03 Jan

January 2015 Facebook use in Armenia, Azerbaijan, and Georgia – according to Facebook

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This is an update to this post from January and this post from March and this post from September.

It is hard to know how many people in a country are using Facebook, but through Facebook’s Ad selling program, you can get some rounded information. The numbers they give are not exact, so these percentages displayed below are not accurate for the true number of users. THESE RESULTS MAY NOT ADD UP TO REASONABLE 100%S. I calculated everything from the actual population. So when it says 36% of Georgian women are X, I calculated from the population data from the World Bank. This isn’t SOLID information, but it does come FROM Facebook, so it is a little bit better than SocialBakers.

This is what it looks like to find out this information:


So, Armenia has 2,974,184 people, Azerbaijan 9,590,159 people, and Georgia 4,555,911 people total according to the World Bank and after I subtracted those age 0-14 (World Bank’s category, not mine) the populations are Armenia: 2,460,436; Azerbaijan: 7,419,487; Georgia: 3,855,233.

Facebook Ads says that this many people in each of those countries is a potential viewer of their ads (thus a Facebook user): Armenia: 580,000 (in January) 620,000 (in March) 680,000 (in September) 740,000 (in January 2015) ; Azerbaijan: 1,320,000 (in January) 1,380,000 (in March) 1,460,000 (in September) 1,460,000 (in January 2015); Georgia: 1,220,000 (in January) 1,280,000 (in March) 1,380,000 (in September) 1,500,000 (in January 2015).

Thus, here are the percentages of the age 14+ populations of each country who are on Facebook:




Armenia: 30%
Azerbaijan: 20%
Georgia: 40%

So that is interesting, but let us look at gender differences (I took the direct gender population data from the age distribution tables – this is not 50/50, but more accurate).

And let’s look at this over a year.


Lots of growth in Armenia and Georgia and some in Azerbaijan.





Armenians and Georgians are evenly distributed gender-wise on Facebook. And Azerbaijanis, well, this gender difference is shown in a lot of other research.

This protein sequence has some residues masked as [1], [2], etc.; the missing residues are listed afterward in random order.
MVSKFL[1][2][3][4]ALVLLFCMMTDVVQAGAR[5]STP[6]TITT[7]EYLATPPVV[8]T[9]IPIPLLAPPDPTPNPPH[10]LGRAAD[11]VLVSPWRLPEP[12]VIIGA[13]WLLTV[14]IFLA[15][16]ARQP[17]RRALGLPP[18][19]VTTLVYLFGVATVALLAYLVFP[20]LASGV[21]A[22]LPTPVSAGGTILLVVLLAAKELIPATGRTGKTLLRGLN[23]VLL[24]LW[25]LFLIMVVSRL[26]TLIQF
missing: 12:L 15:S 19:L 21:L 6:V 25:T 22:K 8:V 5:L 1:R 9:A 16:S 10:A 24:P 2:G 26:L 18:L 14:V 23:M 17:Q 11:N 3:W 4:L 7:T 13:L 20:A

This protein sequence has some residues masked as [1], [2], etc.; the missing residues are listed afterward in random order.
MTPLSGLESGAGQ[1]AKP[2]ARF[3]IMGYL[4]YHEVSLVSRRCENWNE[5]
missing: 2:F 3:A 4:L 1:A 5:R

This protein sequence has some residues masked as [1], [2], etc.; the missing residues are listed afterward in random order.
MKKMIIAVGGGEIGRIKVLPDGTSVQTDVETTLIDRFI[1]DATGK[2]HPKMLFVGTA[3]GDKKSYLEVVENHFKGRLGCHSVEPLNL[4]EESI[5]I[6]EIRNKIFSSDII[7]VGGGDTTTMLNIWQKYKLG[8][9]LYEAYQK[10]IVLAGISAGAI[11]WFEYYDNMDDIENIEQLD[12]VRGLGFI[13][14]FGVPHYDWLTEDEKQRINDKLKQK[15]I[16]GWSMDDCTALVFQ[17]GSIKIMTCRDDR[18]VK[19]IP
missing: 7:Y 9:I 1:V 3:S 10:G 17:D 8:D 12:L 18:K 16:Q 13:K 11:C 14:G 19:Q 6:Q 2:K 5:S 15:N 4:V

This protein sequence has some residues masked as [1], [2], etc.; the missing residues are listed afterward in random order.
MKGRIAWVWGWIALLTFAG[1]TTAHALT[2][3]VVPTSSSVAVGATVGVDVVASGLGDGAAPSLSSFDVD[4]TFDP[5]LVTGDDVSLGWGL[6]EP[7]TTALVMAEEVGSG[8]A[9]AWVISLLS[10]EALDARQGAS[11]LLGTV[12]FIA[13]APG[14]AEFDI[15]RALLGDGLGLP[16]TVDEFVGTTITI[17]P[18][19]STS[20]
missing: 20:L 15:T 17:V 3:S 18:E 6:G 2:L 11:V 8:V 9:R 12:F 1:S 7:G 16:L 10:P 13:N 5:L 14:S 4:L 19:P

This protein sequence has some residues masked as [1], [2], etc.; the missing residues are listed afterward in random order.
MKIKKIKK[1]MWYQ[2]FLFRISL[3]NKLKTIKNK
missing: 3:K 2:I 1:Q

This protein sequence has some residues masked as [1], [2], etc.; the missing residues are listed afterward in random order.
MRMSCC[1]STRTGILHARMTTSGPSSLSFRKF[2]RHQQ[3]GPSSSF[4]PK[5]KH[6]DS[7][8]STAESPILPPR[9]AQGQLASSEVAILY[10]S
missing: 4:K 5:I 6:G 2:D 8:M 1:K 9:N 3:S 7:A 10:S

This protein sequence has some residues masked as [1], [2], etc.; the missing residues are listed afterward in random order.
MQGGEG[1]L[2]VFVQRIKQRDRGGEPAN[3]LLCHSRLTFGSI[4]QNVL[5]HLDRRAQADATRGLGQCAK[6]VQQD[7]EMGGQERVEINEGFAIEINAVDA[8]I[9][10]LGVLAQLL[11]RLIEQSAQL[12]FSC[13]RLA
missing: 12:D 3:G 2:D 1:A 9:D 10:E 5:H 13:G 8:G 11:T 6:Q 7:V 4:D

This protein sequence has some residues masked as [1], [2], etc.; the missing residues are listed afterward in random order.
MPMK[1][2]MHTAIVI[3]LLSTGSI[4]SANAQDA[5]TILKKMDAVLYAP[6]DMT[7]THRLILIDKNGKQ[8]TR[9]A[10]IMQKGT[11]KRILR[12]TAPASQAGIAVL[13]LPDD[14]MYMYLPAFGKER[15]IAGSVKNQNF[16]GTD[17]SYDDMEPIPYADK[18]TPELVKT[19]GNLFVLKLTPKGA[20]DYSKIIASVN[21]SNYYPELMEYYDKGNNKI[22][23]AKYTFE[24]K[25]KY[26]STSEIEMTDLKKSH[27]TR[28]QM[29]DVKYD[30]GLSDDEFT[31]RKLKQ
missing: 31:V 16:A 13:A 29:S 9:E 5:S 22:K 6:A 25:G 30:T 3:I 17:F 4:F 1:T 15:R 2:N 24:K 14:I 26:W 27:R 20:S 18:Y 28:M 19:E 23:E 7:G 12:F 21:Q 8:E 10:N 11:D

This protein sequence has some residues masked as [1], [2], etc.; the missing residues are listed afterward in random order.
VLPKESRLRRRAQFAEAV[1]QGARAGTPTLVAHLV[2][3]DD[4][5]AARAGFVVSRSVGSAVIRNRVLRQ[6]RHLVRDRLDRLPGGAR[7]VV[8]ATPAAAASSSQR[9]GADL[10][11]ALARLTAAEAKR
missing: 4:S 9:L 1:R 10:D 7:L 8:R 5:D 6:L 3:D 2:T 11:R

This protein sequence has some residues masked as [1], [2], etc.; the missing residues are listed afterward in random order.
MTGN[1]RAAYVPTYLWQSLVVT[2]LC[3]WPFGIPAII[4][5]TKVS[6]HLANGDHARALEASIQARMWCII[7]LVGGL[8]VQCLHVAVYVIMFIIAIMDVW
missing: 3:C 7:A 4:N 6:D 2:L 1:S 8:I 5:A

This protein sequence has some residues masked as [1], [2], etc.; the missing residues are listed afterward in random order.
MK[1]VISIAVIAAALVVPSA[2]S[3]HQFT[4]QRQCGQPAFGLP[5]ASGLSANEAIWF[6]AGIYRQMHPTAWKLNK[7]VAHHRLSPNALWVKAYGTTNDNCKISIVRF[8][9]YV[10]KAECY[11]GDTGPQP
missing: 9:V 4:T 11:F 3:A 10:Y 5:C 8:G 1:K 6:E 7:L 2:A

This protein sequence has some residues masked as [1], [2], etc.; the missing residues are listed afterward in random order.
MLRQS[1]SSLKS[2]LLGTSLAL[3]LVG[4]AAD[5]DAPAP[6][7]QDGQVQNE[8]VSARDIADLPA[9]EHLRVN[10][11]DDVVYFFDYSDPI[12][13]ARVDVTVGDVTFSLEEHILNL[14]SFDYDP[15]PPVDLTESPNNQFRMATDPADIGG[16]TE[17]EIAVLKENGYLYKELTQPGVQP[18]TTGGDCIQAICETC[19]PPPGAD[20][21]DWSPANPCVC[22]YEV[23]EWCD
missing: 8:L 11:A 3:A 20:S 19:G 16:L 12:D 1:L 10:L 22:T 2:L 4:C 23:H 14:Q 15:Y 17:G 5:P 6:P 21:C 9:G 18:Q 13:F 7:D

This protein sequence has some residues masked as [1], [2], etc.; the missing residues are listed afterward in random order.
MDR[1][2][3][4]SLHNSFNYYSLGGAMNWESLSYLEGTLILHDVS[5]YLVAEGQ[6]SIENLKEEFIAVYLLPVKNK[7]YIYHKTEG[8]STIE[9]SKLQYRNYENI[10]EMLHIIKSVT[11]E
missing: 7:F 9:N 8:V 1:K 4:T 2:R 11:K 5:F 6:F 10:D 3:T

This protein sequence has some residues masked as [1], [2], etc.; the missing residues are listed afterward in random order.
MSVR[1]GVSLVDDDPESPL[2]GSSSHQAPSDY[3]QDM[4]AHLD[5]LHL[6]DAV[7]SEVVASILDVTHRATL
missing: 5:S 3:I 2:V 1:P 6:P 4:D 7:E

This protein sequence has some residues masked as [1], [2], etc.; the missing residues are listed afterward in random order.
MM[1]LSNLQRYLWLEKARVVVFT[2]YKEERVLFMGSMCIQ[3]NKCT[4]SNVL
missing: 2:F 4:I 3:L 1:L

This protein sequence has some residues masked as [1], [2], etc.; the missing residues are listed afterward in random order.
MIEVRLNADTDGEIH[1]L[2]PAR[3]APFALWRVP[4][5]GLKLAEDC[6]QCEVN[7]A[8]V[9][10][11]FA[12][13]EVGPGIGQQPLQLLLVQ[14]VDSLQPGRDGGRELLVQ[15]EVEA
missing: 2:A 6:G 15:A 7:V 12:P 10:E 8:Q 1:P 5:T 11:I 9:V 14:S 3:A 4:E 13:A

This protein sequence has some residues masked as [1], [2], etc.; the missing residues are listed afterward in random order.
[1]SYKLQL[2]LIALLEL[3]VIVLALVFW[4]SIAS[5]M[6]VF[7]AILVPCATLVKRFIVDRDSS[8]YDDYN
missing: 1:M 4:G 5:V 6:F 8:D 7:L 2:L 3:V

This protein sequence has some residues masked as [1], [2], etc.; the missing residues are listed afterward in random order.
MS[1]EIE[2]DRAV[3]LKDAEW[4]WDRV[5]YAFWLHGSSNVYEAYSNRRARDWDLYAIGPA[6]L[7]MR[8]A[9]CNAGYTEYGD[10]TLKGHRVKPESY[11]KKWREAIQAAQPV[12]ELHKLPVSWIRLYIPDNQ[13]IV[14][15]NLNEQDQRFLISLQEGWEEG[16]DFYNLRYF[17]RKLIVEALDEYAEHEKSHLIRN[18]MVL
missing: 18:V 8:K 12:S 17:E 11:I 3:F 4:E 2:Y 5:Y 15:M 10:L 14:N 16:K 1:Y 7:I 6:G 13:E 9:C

In terms of the balance of users, Armenians are fairly even, Georgians have a bit more women and you can see that about 2/3rds of Azerbaijanis on Facebook are men. Although this may seem shocking, this is much better than it has been in previous years.





Wow Georgia! Most Georgian young adults are on Facebook, no doubt about that. About 60% of Armenian young adults and for Azerbaijan 60% of male young adults and a little less than a third of female young adults.

For comparison, here’s Caucasus Barometer derived information from 2012 and 2013.

I added a new measurement this quarter – looking at language use. I assume that Facebook is deriving this information from the language that a user chooses as their main Facebook language – not what they’re typing in. Although, I’m not sure about this. Facebook gathers a lot of data about its users and it could autodetect the language that the person uses. Also, I have no idea if these contain multiple languages. There could easily be users that use two languages equally. And also certainly this doesn’t detect transliterated languages.

But, not all language choices are available in the Facebook ad system. I’m sure lots of people use Armenian, Azerbaijani, and Georgian for their Facebook platform.


This makes sense to me, but what’s going on in Georgia? I assume that this empty space is Georgian.

I wish that I knew more about how they calculate this, but it is interesting nonetheless.